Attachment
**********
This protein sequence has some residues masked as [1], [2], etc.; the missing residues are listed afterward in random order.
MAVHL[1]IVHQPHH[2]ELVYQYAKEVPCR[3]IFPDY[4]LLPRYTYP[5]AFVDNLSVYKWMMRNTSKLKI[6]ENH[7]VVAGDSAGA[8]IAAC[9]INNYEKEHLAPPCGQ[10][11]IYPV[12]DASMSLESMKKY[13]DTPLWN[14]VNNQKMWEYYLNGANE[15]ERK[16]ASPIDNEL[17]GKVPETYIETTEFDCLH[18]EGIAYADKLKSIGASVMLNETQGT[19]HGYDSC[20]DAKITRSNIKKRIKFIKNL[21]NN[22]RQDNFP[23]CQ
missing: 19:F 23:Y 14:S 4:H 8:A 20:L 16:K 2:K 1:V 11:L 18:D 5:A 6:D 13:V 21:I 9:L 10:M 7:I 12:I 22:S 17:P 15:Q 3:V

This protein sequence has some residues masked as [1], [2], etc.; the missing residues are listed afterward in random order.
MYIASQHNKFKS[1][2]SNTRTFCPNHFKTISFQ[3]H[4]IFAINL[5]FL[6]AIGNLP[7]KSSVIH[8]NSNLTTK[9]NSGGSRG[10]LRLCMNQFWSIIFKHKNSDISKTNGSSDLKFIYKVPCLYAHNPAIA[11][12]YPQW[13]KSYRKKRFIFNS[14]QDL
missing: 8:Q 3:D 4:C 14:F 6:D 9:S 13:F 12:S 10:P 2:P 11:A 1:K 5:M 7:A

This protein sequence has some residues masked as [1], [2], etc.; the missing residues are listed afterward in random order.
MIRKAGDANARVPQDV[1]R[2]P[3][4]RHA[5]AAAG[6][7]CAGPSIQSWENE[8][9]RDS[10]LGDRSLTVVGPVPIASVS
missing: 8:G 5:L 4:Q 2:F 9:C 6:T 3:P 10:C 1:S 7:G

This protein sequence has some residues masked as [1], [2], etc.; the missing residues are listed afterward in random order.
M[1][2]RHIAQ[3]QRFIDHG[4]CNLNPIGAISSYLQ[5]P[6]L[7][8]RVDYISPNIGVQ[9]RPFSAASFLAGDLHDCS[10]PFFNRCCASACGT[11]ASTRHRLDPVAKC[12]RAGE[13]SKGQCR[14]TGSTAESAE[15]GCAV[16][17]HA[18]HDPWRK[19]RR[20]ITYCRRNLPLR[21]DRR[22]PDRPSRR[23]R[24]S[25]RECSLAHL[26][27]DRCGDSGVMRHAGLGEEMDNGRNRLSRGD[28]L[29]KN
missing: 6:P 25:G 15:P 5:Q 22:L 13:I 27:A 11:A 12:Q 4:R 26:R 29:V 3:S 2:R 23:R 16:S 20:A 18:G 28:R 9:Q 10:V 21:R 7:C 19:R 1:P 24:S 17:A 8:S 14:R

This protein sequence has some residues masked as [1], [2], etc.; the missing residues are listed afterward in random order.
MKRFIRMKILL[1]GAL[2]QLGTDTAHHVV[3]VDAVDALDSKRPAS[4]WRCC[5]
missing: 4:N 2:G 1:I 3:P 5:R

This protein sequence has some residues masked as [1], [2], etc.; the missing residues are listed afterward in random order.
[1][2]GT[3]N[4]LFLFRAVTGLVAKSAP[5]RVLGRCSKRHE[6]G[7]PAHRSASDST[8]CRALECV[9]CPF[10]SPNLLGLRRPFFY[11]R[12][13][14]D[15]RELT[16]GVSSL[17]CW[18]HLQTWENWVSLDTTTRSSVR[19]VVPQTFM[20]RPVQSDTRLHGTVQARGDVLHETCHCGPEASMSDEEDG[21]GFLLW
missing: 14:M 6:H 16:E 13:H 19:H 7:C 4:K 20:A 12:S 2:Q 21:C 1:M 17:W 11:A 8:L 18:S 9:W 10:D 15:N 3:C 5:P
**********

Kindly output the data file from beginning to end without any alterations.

This protein sequence has some residues masked as [1], [2], etc.; the missing residues are listed afterward in random order.
MAVHL[1]IVHQPHH[2]ELVYQYAKEVPCR[3]IFPDY[4]LLPRYTYP[5]AFVDNLSVYKWMMRNTSKLKI[6]ENH[7]VVAGDSAGA[8]IAAC[9]INNYEKEHLAPPCGQ[10][11]IYPV[12]DASMSLESMKKY[13]DTPLWN[14]VNNQKMWEYYLNGANE[15]ERK[16]ASPIDNEL[17]GKVPETYIETTEFDCLH[18]EGIAYADKLKSIGASVMLNETQGT[19]HGYDSC[20]DAKITRSNIKKRIKFIKNL[21]NN[22]RQDNFP[23]CQ
missing: 19:F 23:Y 14:S 4:H 8:A 20:L 16:K 2:K 1:V 11:L 18:D 5:A 6:D 13:V 21:I 9:L 10:M 7:I 12:I 22:S 17:P 15:Q 3:V

This protein sequence has some residues masked as [1], [2], etc.; the missing residues are listed afterward in random order.
MYIASQHNKFKS[1][2]SNTRTFCPNHFKTISFQ[3]H[4]IFAINL[5]FL[6]AIGNLP[7]KSSVIH[8]NSNLTTK[9]NSGGSRG[10]LRLCMNQFWSIIFKHKNSDISKTNGSSDLKFIYKVPCLYAHNPAIA[11][12]YPQW[13]KSYRKKRFIFNS[14]QDL
missing: 8:Q 3:D 4:C 14:F 6:D 9:S 13:F 12:S 10:P 2:P 11:A 1:K 5:M 7:A

This protein sequence has some residues masked as [1], [2], etc.; the missing residues are listed afterward in random order.
MIRKAGDANARVPQDV[1]R[2]P[3][4]RHA[5]AAAG[6][7]CAGPSIQSWENE[8][9]RDS[10]LGDRSLTVVGPVPIASVS
missing: 8:G 5:L 4:Q 2:F 9:C 6:T 3:P 10:C 1:S 7:G

This protein sequence has some residues masked as [1], [2], etc.; the missing residues are listed afterward in random order.
M[1][2]RHIAQ[3]QRFIDHG[4]CNLNPIGAISSYLQ[5]P[6]L[7][8]RVDYISPNIGVQ[9]RPFSAASFLAGDLHDCS[10]PFFNRCCASACGT[11]ASTRHRLDPVAKC[12]RAGE[13]SKGQCR[14]TGSTAESAE[15]GCAV[16][17]HA[18]HDPWRK[19]RR[20]ITYCRRNLPLR[21]DRR[22]PDRPSRR[23]R[24]S[25]RECSLAHL[26][27]DRCGDSGVMRHAGLGEEMDNGRNRLSRGD[28]L[29]KN
missing: 6:P 25:G 15:P 5:Q 22:L 13:I 27:A 11:A 12:Q 4:R 26:R 29:V 3:S 2:R 23:R 16:S 20:A 18:G 28:R 9:Q 10:V 21:R 7:C 19:R 1:P 24:S 17:A 8:S 14:R

This protein sequence has some residues masked as [1], [2], etc.; the missing residues are listed afterward in random order.
MKRFIRMKILL[1]GAL[2]QLGTDTAHHVV[3]VDAVDALDSKRPAS[4]WRCC[5]
missing: 4:N 2:G 1:I 3:P 5:R

This protein sequence has some residues masked as [1], [2], etc.; the missing residues are listed afterward in random order.
[1][2]GT[3]N[4]LFLFRAVTGLVAKSAP[5]RVLGRCSKRHE[6]G[7]PAHRSASDST[8]CRALECV[9]CPF[10]SPNLLGLRRPFFY[11]R[12][13][14]D[15]RELT[16]GVSSL[17]CW[18]HLQTWENWVSLDTTTRSSVR[19]VVPQTFM[20]RPVQSDTRLHGTVQARGDVLHETCHCGPEASMSDEEDG[21]GFLLW
missing: 14:M 6:H 16:E 13:H 19:H 7:C 4:K 20:A 12:S 2:Q 21:C 1:M 17:W 11:A 8:L 18:S 9:W 10:D 15:N 3:C 5:P